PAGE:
The other snag is we modified a tutorial that was created using software we did not have and we moved it over to LibWizard. There were formatting issues with an element that I still have not worked out. It works, just not like we want it to.

Other than that, we are such a collaborative group that there were no snags, just processes. We discussed what we wanted to accomplish for each learning object and decided on what to change and how it fits into our online learning curriculum.

Hi Rebecca, Suzanne, and Sarah, can you talk about the specific techniques you have applied to remix the Creative Commons Licensed instructional objects, especially corresponding to the techniques used in the chopped and screwed music?

Thanks for your question Xiping. Regarding all the instrumental objects, including music, especially if we want to apply chopped and screwed techniques, we look for objects that are CC licensed, with the ability to be adapted for our purposes. We look critically at how to adapt them, what we would adapt in them, and how they fit into production process and learning outcomes. Regarding music, this would typically be used as an added effect to videos to support the major theme, or emphasize a point (so we might slow it down, if the license allowed).

To add to what Sarah said Xiping, if we are thinking metaphorically, I would refer to our instructional objects as less “chopped and screwed” and more like the dance or disco remix of a released single or album. We don’t slow anything down or combined ideas (which we are not adverse to). The song essentially stays the same but with some added beats and maybe some materials to appeal to a new audience. To get all nerdy, sort of like Crystal Castles remixed the song Crimewave” by Health. Maybe the idea of a cover version is a better metaphor.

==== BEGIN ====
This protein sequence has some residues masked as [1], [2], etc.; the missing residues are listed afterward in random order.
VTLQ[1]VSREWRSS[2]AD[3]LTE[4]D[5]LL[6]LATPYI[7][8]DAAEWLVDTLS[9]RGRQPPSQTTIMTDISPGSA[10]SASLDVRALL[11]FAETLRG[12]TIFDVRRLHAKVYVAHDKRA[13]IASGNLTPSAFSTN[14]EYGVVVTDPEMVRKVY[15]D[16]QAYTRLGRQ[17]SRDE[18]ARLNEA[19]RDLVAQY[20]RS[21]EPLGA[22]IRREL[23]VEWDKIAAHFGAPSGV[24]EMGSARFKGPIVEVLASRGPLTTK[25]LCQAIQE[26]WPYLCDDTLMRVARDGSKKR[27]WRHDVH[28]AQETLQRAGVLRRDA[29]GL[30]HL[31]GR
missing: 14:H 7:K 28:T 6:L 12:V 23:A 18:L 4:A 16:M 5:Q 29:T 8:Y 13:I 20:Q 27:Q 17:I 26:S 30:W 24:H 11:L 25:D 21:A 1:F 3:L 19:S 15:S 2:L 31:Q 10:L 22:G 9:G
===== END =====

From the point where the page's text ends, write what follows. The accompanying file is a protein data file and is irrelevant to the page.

Thanks for including a rubric for our use, and giving it a CC license. I imagine this rubric can be useful for process but also documentation. If you’re using it to document remixes, can you speak to how you’re storing these rubrics? Also is this rubric being used by others at your institution? How has it been received by others?

We are storing the rubrics in a shared drive for our group in Google Drive. This way access is available to the people who might need it in the future whether anyone leaves or joins the online instruction group.

As to if y our rubric has been shared, well, you all are the first ones to see it. If you think it is useful Gina, please use it, and let us know how useful it is. We are open to any and all feedback.

Other than LibWizard, do you or others have other tools that are good for creating different Learning Objects or suggestions for discovering those? I just learned about Nearpod and AirTable today from other virtual posters. It’s hard to know what we can do if we don’t know what tools are available and useful.

I am a platform and software nomad. We tend to use whatever works for what’s are trying to accomplish. There really is a lot of good stuff out there.

For example, a few years ago I created a module that uses Camtasia for audio. M4a to Convert the audio to MP3, Powtoon for video, YouTube for closed captioning and hosting, H5P for Drag and Drop and Hotspot interactive elements, and LibWizard to compile all of it together tutorials and create and implement 3 quizzes (pre, check your knowledge, and post). There are software programs that do all of that, but I did not have the time or resources to go through the process of requesting it through the proper channels, so I mapped out what I wanted to accomplish and located the free software that would do what I wanted to do and used that and made a Frankenstein module. Would I do it differently now? -Yes. Did it turn out and work seamlessly for the user- I think so.